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Wilkes County, Georgia

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Please add profiles for those who were born, lived or died in Wilkes County, Georgia.

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Referred to as "Washington-Wilkes", the county seat and county are commonly treated as a single entity by locals, including the area's historical society[3] and the Chamber of Commerce. It is part of the Central Savannah River Area (CSRA).

History

Wilkes County, named for British politician and supporter of American independence, John Wilkes, is considered Georgia's first county established by European Americans; it was the first of eight original counties created in the first state constitution on February 5, 1777.

Wilkes County was the site of one of the most important battles of the American Revolutionary War to be fought in Georgia. During the Battle of Kettle Creek in 1779, the American Patriot forces were victorious over British Loyalists.

In 1793, American Eli Whitney perfected his revolutionary invention of the cotton gin at Mount Pleasant, a cotton plantation east of Washington. It allowed mechanization of the processing of short-staple cotton, making its cultivation profitable in the upland areas. As a result, there was a dramatic increase in the development of new cotton plantations throughout the Deep South to cultivate short-staple cotton.

Settlers increased pressure on the federal government to remove Native Americans from the region, including the Five Civilized Tribes from the Southeast. In 1794, Revolutionary War veteran Elijah Clarke, led a group of men from Wilkes County into traditionally Creek lands and established a town and several forts and called it the Trans-Oconee Republic. While short lived, the incursion was part of a broader movement of incursion into traditionally native lands. Congress passed the Indian Removal Act in 1830 and the government forcibly removed most of the members of these tribes to Indian Territory west of the Mississippi River.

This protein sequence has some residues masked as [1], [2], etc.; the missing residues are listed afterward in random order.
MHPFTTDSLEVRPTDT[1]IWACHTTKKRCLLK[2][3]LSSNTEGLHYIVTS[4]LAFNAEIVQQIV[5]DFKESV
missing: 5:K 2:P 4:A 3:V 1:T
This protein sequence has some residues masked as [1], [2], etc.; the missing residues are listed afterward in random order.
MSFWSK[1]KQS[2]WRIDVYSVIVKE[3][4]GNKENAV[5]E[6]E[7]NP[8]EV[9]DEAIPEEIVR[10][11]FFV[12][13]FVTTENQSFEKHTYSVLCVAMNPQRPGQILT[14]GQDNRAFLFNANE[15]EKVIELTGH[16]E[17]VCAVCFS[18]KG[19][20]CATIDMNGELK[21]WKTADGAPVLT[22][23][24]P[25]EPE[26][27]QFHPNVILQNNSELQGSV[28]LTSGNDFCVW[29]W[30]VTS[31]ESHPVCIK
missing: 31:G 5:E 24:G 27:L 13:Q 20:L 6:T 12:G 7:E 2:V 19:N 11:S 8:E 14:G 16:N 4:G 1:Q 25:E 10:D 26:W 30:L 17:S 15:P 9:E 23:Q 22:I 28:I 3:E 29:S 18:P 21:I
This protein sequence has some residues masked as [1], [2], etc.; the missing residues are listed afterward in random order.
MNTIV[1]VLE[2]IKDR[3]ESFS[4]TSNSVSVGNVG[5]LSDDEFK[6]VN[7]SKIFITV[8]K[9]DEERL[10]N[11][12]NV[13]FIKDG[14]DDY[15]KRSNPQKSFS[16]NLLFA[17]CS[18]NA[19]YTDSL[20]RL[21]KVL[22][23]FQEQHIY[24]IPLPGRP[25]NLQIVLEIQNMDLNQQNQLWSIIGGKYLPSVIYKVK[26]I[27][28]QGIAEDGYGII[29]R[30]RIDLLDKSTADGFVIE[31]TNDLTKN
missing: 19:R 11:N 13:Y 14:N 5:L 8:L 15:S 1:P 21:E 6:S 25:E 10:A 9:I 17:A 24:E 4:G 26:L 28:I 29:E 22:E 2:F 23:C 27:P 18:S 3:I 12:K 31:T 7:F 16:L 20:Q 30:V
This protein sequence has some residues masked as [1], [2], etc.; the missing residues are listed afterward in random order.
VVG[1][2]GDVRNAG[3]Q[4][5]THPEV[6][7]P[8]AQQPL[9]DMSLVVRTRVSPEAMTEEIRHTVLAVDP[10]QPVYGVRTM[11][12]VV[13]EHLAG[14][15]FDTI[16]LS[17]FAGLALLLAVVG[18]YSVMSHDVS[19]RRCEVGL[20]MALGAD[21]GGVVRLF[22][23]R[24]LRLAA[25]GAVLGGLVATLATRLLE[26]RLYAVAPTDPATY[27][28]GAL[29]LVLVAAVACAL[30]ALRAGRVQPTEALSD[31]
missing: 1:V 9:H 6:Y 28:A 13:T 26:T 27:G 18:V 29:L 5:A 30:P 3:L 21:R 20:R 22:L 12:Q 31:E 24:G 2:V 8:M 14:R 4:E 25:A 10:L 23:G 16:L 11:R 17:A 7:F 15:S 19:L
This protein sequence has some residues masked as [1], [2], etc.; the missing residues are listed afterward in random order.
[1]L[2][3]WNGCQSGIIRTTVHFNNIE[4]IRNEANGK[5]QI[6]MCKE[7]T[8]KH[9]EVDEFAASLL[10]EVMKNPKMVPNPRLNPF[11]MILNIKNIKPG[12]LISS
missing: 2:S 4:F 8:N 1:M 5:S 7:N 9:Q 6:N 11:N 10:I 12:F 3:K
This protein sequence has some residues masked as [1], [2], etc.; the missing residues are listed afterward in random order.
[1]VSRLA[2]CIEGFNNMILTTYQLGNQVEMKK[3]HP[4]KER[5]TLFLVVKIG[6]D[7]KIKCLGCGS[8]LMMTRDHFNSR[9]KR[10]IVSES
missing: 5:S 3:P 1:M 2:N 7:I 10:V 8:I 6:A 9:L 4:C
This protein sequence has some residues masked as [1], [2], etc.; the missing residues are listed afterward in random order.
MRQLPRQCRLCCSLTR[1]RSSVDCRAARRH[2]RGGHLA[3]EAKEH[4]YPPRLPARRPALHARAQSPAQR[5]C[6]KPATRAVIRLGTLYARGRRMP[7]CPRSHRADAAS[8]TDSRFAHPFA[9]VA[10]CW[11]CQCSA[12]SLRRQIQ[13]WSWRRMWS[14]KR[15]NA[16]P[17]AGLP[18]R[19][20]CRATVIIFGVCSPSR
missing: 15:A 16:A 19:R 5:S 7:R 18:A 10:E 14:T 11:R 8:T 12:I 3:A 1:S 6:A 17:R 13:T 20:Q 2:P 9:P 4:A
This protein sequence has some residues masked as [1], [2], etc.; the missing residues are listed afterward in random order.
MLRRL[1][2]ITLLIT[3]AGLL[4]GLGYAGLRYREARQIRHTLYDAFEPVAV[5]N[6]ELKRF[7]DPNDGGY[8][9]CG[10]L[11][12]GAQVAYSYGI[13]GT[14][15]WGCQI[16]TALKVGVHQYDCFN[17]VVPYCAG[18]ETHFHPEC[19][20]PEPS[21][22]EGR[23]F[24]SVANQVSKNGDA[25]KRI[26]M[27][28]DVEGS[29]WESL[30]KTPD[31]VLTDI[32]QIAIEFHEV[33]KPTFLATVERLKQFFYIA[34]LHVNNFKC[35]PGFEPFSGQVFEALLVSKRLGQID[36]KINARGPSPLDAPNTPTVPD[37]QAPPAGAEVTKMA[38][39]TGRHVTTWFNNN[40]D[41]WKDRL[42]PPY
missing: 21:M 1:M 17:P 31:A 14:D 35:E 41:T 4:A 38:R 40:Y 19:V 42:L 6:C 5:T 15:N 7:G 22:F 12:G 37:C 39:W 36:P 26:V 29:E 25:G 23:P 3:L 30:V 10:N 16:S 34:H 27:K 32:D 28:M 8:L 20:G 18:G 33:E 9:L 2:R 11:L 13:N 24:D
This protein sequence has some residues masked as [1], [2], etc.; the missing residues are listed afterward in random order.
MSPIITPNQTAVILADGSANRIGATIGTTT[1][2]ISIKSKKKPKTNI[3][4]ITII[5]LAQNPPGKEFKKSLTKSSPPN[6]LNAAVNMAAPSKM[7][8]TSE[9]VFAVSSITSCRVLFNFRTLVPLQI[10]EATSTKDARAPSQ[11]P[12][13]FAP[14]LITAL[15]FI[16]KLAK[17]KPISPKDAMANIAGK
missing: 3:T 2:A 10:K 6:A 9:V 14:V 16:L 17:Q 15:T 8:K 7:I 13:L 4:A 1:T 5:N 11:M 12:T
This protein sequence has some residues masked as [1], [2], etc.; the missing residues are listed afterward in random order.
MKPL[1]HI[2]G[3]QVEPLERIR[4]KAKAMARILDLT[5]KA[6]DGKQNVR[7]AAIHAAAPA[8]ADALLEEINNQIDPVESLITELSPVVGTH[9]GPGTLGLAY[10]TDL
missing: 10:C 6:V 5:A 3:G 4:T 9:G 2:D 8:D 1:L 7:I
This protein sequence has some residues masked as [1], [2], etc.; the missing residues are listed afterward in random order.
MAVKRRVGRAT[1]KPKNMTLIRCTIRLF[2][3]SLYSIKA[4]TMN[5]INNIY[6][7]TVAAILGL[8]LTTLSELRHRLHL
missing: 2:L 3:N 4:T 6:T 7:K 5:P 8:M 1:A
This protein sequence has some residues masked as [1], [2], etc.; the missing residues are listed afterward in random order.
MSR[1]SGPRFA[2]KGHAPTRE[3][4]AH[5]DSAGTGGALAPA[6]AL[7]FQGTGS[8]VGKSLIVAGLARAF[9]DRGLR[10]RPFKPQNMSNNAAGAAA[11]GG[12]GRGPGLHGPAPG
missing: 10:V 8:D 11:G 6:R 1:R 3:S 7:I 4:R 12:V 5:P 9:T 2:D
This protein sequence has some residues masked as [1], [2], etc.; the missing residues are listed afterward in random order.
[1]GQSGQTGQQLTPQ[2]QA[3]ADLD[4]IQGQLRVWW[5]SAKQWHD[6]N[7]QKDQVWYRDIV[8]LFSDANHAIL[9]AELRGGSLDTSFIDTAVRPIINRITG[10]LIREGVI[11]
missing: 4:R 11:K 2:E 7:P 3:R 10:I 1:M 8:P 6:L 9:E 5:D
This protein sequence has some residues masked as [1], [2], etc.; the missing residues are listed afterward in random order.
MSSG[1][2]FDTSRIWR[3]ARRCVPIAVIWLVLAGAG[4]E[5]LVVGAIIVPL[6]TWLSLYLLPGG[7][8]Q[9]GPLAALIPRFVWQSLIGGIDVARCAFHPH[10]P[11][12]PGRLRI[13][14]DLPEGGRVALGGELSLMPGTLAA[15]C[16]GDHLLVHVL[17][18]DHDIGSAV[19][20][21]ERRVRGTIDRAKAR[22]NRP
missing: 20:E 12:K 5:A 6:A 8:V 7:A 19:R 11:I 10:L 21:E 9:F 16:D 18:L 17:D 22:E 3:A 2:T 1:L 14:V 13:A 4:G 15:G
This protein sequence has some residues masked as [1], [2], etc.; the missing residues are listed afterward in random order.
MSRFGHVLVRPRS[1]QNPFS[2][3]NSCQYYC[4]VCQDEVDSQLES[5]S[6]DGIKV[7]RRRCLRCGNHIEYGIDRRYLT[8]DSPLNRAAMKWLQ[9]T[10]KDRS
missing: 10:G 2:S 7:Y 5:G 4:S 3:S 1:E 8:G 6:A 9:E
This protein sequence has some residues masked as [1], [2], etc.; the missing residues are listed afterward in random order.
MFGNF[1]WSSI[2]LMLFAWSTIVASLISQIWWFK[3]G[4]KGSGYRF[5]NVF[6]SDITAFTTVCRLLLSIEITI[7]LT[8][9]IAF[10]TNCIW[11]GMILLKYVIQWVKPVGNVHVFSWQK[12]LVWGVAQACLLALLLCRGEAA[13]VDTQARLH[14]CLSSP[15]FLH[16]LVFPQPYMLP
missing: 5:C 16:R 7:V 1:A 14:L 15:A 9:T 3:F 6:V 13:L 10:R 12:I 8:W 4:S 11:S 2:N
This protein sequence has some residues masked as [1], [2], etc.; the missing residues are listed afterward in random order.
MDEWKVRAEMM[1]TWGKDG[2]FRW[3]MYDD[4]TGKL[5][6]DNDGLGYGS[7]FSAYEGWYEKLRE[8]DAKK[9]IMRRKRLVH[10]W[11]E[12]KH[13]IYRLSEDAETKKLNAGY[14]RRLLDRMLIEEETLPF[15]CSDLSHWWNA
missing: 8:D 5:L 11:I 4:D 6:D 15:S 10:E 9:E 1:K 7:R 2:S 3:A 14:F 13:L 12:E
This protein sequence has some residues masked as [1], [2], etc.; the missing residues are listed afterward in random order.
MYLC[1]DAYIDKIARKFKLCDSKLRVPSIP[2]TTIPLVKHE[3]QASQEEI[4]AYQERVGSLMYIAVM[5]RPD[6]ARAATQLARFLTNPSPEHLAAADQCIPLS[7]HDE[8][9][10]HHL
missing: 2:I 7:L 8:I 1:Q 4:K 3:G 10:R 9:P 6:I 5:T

Production of short-staple cotton in the Deep South soon superseded that of long-staple cotton, grown primarily on the Sea Islands and in the Low Country.[9] Such expansion dramatically increased the demand for slave labor in the Deep South, resulting in a longstanding domestic slave trade that transported more than a million slaves in forced migrations from the Upper South. King Cotton brought great wealth to many planters in the decades before the Civil War.

None of the battles of the American Civil War was fought in or near Wilkes County. But here President Jefferson Davis met for the final time with the Confederate Cabinet, and they officially dissolved the government of the Confederate States of America.[10] Wilkes County was the last-known location of the gold rumored to have been lost from the Confederate Treasury. The present-day Wilkes County Courthouse was built in Washington at the site of the cabinet meeting.

Adjacent Counties

Communities

  • Rayle
  • Tignall
  • Washington (County Seat)

Links

Wikipedia

USGW Archives

Genealogy Trails

Nat'l Reg. of Hist. Places

RootsWeb